• Friday, May 24, 2024
businessday logo


Need for flood insurance heightens as homes, farmlands wiped away


The need for flood insurance cover that will enable farmers and communities prone to flooding recoup their investments and also get indemnified in the event of losses has been re-echoed.

This is coming on the heels of recent flood incidents in parts of Nigeria including Bauchi, Jigawa and Kebbi, where over 500,000 hectares of farm produce estimated at over N5 billion were lost, with a lot of people rendered homeless.

The Nigeria Hydrological Services Agency (NHISA) had in February this year through its director-general, Clement Nze, warned and advised all stakeholders to start preparing for the 2020 flooding season in order to avoid the ‘Fire Brigade Approach’.

Nze urged the various levels of government in Nigeria to begin to prepare for possible flooding for 2020, open up the drainage system, or create drainage paths where there were none.
“Remove the structures that are within the flood plains, and let there be adequate drainage paths,” he had advised.

Eddie Efekoha, managing director/CEO, Consolidated Hallmark Insurance plc, had stated in an interview with BusinessDay that flood insurance before now was never taken seriously in Nigeria because the risk exposure was almost non-existent. So, insurers could dash flood cover for free to the insured when they buy fire, burglary and home owner’s insurance cover.

“So, flood cover is given as policy extension for fire policy, and so covers damage or loss to a property because of fire. It is a specific form of insurance in addition to homeowner’s or property insurance,” Efekoha said.

But the dynamics have changed since the recent incidents that resulted to huge claims for insurance companies, he said.

“A lot of people are filling claims now as a result of damages caused by flood, and so flood cover can no longer be taken for granted, he stated.

Nimi Akinkugbe, financial adviser and expert on money matters, said, “We live in uncertain times. Violent floods and storms, volcanic eruptions, earthquakes, tsunamis, hurricanes; the list goes on. Such disasters have one thing in common; they are ‘catastrophic risks’ that are not likely to affect you in your lifetime, but if and when they do happen, the consequences can be devastating. Because such risks are so rare and unpredictable, often striking without warning, they can be badly underestimated. Yet, just being prepared can save you from untold distress. “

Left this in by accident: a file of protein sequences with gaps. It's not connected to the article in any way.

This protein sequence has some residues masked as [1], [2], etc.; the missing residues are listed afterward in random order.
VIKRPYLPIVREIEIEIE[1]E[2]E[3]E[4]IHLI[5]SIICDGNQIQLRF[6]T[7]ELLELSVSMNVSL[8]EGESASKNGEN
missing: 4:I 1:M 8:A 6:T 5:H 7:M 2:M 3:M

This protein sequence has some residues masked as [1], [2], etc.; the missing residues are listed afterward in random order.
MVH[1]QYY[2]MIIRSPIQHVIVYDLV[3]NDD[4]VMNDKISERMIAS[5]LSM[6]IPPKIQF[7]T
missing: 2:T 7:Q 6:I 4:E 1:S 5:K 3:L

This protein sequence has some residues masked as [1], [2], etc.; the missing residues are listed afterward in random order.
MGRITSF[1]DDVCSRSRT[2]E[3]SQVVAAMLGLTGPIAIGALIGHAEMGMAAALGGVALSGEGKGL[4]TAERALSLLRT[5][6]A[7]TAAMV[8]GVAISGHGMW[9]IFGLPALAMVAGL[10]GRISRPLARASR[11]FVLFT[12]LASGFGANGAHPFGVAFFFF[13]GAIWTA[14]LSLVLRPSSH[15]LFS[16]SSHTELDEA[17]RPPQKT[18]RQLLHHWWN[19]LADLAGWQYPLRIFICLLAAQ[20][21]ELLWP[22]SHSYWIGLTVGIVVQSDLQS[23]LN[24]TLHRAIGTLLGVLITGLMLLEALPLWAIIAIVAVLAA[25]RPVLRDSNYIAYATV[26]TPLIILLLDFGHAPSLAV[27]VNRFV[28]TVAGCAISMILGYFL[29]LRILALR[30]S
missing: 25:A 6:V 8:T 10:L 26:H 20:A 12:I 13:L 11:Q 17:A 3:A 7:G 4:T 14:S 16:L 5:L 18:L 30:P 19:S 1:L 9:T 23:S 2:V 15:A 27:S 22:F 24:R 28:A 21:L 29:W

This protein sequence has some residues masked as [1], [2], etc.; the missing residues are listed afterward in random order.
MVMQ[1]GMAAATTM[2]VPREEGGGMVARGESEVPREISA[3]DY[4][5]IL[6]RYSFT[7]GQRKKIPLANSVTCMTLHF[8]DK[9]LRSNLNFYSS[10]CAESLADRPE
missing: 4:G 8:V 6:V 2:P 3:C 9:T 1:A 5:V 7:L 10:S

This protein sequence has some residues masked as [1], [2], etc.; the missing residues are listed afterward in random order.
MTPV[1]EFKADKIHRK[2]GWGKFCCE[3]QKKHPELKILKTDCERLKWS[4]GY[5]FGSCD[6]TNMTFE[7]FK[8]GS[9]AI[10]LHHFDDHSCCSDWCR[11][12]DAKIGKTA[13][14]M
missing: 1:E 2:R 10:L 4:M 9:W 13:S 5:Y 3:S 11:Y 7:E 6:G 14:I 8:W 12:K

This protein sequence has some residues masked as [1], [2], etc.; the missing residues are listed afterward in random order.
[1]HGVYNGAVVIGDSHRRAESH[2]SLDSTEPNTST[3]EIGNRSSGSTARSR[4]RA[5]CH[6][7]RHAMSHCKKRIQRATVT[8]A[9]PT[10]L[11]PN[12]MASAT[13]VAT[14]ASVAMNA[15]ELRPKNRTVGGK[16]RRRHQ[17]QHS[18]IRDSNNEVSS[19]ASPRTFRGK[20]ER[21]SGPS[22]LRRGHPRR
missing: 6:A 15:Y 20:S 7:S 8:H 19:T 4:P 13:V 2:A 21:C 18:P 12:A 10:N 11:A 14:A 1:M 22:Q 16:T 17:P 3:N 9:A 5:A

According to Akinkugbe, insurance is a crucial instrument that sadly most Nigerians still ignore; that is, until they need it most.

“Are you one of thousands of Nigerians who suffered terrible damage to your property from the recent deluge of rains? There is no better time to revisit the issue of insurance than when we have a live and practical situation that brings home this critical issue. How well are you protected against flooding and, indeed, other disasters? You will find that the insurance premium is a small price to pay for the peace of mind of having your belongings insured,” she said.

Some of the operators, who spoke with BusinessDay Monday, stated that the exposure was big but still unquantifiable due to lack of data.

“Insurers are willing to go full blast on providing cover, particularly for corporate institutions and farmers in exposed areas, but it could be very catastrophic because flood claims are borne between government and insurance companies in most jurisdictions, according to one of the players.

Sunday Thomas, commissioner for Insurance/CEO, National Insurance Commission (NAICOM), believes that there is need to have a national policy on flood insurance where government collaborates with insurers, take a certain proportion of the risk exposure and insurers take the rest.

“It is an insurable risk, but we need data to determine the level of vulnerability of particular areas. And that is what we do not have now, Thomas stated while serving as director-general at the Nigerian Insurers Association.

Demola Ilesami, an insurance broker, said it was important that business and exposed areas were adequately insured against flood, particularly now that deforestation was having huge impacts on environment.

Ilesami however noted that government should give national insurance policy for flood a consideration, given the level of loss experienced in parts of the country, particularly by farmers.